To put it simply, few seem to be willing to go beyond the talking points to dig deeper into the issues – as the wife of a doctor, I have an up-close and personal perspective that, while some will see as conflict-of-interest, might lend a different perspective than that which we’re presented with in the mainstream media. 

While some will consider my relationship to my husband a conflict-of-interest as an excuse to dismiss my thoughts, let’s not forget I also have a self-interest in the outcome of any healthcare reform for me, alone, the individual….an interest in the outcome for our son, who will likely be most affected long-term by any “reform”, as well as friends and family.  It may be easy to dismiss my thoughts because I’m married to a doctor, but don’t forget, I’m also an individual, a mom, sister, daughter and friend – so my concern isn’t simply my husband’s practice of medicine!

All of that said, I do have big concerns about how the debate is being framed, what issues are in focus while others are ignored, and how things are going to play out no matter what since there are so many players in the mix with vested interests to bargain and negotiate with.  It’s these things I plan to write about most.

I hope you’ll return to engage and comment, leave your own ideas and perspectives – if healthcare reform is open to debate, all opinions are welcome!  I won’t tolerate attacks on others – stick to the issues and express your thoughts without ad hominem, OK?

The word “profit” comes from the Latin, to make progress. 

Profit is the difference between the price something sells for and the cost of bringing to market whatever is sold, be it a product or service.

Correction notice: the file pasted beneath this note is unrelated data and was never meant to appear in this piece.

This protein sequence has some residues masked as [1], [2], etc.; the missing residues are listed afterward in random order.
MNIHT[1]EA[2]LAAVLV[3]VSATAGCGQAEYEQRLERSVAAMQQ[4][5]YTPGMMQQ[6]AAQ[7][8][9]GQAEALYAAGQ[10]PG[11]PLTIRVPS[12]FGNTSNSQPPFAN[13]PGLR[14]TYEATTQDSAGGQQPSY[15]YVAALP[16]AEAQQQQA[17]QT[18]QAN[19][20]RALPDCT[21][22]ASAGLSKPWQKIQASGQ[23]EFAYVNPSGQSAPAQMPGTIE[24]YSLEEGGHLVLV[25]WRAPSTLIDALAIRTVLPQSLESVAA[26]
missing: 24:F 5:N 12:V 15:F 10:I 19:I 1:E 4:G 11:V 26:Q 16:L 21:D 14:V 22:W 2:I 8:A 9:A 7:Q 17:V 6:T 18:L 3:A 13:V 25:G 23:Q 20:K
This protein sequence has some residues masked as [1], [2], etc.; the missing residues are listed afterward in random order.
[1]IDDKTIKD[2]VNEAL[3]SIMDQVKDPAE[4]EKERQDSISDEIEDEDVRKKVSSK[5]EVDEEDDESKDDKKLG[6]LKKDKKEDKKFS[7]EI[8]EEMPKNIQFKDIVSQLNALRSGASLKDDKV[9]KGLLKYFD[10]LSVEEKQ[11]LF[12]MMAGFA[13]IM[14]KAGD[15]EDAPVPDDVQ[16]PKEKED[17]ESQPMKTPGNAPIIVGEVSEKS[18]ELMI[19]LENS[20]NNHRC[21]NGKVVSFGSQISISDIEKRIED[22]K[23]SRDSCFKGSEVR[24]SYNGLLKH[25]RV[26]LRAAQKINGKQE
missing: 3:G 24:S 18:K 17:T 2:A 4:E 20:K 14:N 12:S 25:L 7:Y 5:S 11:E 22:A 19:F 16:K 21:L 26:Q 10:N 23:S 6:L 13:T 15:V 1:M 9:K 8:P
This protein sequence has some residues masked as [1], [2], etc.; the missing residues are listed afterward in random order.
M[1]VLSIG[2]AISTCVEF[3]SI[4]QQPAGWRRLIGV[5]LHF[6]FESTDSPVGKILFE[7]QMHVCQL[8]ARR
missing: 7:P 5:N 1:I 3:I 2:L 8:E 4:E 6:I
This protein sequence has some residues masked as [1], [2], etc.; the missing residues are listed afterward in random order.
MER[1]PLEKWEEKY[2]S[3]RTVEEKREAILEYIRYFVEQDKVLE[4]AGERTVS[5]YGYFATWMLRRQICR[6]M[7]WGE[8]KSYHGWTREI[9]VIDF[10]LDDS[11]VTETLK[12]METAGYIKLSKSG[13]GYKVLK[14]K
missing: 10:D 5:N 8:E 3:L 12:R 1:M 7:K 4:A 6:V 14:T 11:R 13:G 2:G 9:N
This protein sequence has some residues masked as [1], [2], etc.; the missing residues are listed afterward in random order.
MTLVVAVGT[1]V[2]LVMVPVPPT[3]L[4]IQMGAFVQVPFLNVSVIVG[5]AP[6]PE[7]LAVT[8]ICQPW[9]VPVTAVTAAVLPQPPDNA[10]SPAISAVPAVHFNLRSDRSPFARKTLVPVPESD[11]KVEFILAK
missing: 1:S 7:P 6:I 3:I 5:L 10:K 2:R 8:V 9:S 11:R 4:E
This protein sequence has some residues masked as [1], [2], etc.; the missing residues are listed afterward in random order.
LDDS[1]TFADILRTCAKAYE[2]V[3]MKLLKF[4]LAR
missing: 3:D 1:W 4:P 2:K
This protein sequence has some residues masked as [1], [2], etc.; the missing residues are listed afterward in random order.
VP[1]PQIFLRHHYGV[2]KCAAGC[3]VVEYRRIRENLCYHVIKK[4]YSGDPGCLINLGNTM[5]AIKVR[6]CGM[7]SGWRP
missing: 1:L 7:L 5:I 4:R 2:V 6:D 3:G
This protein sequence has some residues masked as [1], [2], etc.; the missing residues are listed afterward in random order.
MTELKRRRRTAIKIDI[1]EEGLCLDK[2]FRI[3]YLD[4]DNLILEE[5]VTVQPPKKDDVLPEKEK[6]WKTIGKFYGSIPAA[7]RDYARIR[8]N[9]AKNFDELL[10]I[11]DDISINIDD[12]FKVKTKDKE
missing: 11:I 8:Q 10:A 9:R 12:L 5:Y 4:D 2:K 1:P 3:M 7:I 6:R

Within the healthcare debate, we’re told profit is bad, it is a dirty word, it must be eliminated from our healthcare system so that we can deliver quality healthcare to all Americans.

The problem is one of semantics; any business endeavor, whether it is classifed as “for-profit” or “non-profit,” must generate enough revenue to meet its financial obligations like operating expenses and salaries. 

In the for-profit business model, revenues that exceed the cost of doing business are “profits”, whereas the same excess in the non-profit sector is termed “surplus”. 

No matter what you call it, it’s the same thing, more money in than money going out. 

The damning of profit however is an extremely effective way to terminate any discussion of alternatives or options to the current system we have because no one from within the healthcare system is going to step up and say “but profits are good” or anything related to money.

It’s manipulation pure and simple – carefully crafted and designed, then repeatedly executed well, by those who wish to keep the focus on establishing a single-payer universal healthcare system in the United States.

How can anyone have a meaningful discussion of the state of our healthcare system if you don’t talk money?

There is indeed much discussion on the demand side of the equation, that is the cost to those who need healthcare and virtually no discussion about the supply side of the equation, the costs to those delivering healthcare.

We absolutely must open the discussion up, take it beyond its cost to patients, and look at all sides if we are going to fix the areas in our healthcare system that need fixing and address the issues that are important to us all – the quality of our healthcare, how and where to better manage costs, and how to reach out to and provide affordable coverage to those uninsured among us.

Share your thoughts on this matter in the comments!